In a recent interview, you said ‘only a few more’ banking correspondents (BCs) were required for the initial roll-out. Are you concerned that as this programme reaches scale, this will be a crucial issue?
I accept that when you’re rolling out, you do need BCs for two purposes. One, to actually enroll and give the person a bank account number. Also, so he can have access to the fellow, to withdraw cash. In the districts we are talking about, if there is a deficiency of BCs, that will weaken the operation. But, remember, it won’t weaken it in the sense that today scholarships are being paid into their bank. If they are currently working by cheques, the same cheques will work. If they are currently drawing money by going to the bank, they can still do that. The only things the BC does is that if he happens to be living next to you in a village and you want Rs 200, you can go there, use your thumb imprint and get the money.
The main glitch is if they can’t find enough BCs at the time of seeding but I don’t think it’ll be very difficult.
If you look at MGNREGS (the rural job guarantee), 55 per cent of the accounts are held with post offices (POs). Beneficiaries of other schemes also hold accounts with POs. How will you deal with this?
If you have been traditionally getting your money credited to a PO account, you’ll have to open a bank account through this mechanism and it will be credited to your bank account. The key thing is that this should not be a problem.
Are you saying that for this platform to work, beneficiaries will have to mandatorily migrate away from PO accounts?
Not if the PO puts in place a combined banking solution comparable to what the bank have, which would enable an Aadhaar-gateway to send the money. But I don’t see why anyone should mind if someone is told a scholarship was being sent to a PO account and is now being sent to your bank account. The only disadvantage is that the PO is next door and the bank is not, to which our answer would be, there is a BC. Then, the person could say there isn’t a BC in our village. We have to address that issue. But making the PO competitive is not a bad idea.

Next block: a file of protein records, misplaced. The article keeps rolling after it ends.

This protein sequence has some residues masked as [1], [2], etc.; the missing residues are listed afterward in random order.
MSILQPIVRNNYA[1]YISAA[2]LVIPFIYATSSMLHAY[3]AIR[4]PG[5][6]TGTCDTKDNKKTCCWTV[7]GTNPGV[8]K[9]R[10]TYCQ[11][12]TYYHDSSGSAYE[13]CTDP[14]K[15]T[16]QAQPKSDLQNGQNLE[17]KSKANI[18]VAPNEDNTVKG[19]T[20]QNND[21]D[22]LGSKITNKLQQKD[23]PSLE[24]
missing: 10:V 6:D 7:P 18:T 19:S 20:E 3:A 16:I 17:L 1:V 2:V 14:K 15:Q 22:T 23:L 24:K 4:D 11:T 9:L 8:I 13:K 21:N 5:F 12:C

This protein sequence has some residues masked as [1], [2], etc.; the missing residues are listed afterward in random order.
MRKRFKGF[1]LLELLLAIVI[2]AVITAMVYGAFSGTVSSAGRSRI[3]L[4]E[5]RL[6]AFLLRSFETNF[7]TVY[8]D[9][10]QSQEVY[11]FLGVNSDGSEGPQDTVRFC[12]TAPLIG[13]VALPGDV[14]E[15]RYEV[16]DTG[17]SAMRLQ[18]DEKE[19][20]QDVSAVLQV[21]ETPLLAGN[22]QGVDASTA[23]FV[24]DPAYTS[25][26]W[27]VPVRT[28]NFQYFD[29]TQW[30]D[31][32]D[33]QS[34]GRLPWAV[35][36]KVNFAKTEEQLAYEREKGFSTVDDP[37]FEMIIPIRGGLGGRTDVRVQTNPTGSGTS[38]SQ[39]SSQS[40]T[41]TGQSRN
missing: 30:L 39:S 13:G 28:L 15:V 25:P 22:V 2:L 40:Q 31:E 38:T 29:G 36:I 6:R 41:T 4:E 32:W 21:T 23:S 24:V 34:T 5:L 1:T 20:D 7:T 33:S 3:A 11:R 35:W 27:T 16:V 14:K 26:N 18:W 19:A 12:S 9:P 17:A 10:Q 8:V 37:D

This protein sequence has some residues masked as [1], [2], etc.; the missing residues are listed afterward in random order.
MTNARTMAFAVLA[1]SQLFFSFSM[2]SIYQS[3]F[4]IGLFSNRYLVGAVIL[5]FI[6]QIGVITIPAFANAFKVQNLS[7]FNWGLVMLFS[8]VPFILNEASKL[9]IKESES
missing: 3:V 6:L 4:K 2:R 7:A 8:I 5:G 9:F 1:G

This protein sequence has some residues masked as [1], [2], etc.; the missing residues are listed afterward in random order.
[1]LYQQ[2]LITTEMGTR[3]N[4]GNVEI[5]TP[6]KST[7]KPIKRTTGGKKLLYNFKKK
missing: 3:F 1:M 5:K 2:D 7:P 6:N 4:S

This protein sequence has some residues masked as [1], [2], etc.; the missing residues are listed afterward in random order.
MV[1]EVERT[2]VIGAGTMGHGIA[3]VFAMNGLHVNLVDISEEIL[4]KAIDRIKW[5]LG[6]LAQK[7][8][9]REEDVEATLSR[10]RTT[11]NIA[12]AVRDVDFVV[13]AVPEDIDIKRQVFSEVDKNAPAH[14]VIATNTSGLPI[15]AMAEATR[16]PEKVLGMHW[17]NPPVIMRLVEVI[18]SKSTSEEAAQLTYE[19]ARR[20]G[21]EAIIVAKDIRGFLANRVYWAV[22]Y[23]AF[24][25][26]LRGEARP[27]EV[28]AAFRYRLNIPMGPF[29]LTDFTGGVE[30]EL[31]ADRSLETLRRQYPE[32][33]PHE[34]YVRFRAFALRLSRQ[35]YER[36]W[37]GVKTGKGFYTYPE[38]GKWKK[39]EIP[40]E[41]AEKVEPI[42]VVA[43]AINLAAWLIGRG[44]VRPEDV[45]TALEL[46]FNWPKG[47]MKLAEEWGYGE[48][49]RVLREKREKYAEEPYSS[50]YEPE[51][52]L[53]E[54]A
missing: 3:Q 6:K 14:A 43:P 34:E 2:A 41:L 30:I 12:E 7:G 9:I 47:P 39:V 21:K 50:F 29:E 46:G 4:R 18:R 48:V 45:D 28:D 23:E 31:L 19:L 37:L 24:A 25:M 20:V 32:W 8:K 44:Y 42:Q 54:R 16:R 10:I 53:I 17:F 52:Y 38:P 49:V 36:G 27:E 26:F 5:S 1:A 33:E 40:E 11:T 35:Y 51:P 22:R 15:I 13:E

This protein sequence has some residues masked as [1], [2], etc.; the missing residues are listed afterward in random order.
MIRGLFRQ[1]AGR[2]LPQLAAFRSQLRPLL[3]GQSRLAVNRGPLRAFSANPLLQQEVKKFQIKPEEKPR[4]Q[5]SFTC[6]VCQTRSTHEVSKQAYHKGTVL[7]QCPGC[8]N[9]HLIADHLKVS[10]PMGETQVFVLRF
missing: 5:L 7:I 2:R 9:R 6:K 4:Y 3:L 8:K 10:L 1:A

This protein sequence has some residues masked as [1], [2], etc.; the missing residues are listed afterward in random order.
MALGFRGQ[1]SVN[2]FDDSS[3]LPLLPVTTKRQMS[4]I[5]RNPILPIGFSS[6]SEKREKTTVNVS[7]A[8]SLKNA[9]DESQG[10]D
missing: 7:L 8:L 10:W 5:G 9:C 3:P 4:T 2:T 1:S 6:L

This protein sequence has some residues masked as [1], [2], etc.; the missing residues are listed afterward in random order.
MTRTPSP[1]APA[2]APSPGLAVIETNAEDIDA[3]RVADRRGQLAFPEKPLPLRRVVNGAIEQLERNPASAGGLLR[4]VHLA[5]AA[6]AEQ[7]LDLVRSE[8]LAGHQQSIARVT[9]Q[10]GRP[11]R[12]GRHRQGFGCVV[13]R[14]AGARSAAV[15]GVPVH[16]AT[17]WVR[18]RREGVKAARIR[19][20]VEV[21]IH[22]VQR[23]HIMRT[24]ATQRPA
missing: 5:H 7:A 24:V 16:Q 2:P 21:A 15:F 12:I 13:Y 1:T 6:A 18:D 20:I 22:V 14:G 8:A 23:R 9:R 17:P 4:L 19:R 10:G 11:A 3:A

Have you got any indication that the department of posts will sort out its system?
In principle, they say, of course, we will do that but it’s going to take them a long time. So, initially, at least, my guess is these beneficiaries would move to the banking system.
Andhra Pradesh and Maharashtra together have more than 40 per cent of India’s total Aadhaar enrolment and in the 10 most populous states, Aadhaar penetration is very weak for many. How critical is the participation of the state governments in expanding this programme?
The government, presumably, has an ongoing programme for rolling out (the enrolment process).
Nandan (Nilekani) has not said to me that the states are not willing to do it. So, I am assuming whatever the programme is, that will be continuing. At the moment, the focus is on these 51 districts. For the larger states, too, we have to do that. And, if this proof of concept works, everybody (state governments) will want it done this way.
If state governments say, ‘No, it can’t be done’, there is a problem because it can only be done through district collectors. When the collectors have the video conference with the finance minister — I would be there and Nandan — they make sure they have state government approval.
In states where the National Population Register (NPR) is responsible for enrolment, the penetration is still very low.
My view is that that was an original agreement, that let NPR do half the states and let Nandan (Nilekani-led UIDAI) do the other half. If NPR is not rolled out to the extent required, we can unleash the Nandan mode just for Aadhaar purpose in those states, too. A little bit duplicative but there’s no harm in that. So, it’ll be a combination of both.
Tyler Cowen is a professor of economics at George Mason University. He was among the “Top 100 Global Thinkers” of the Foreign Policy magazine in ...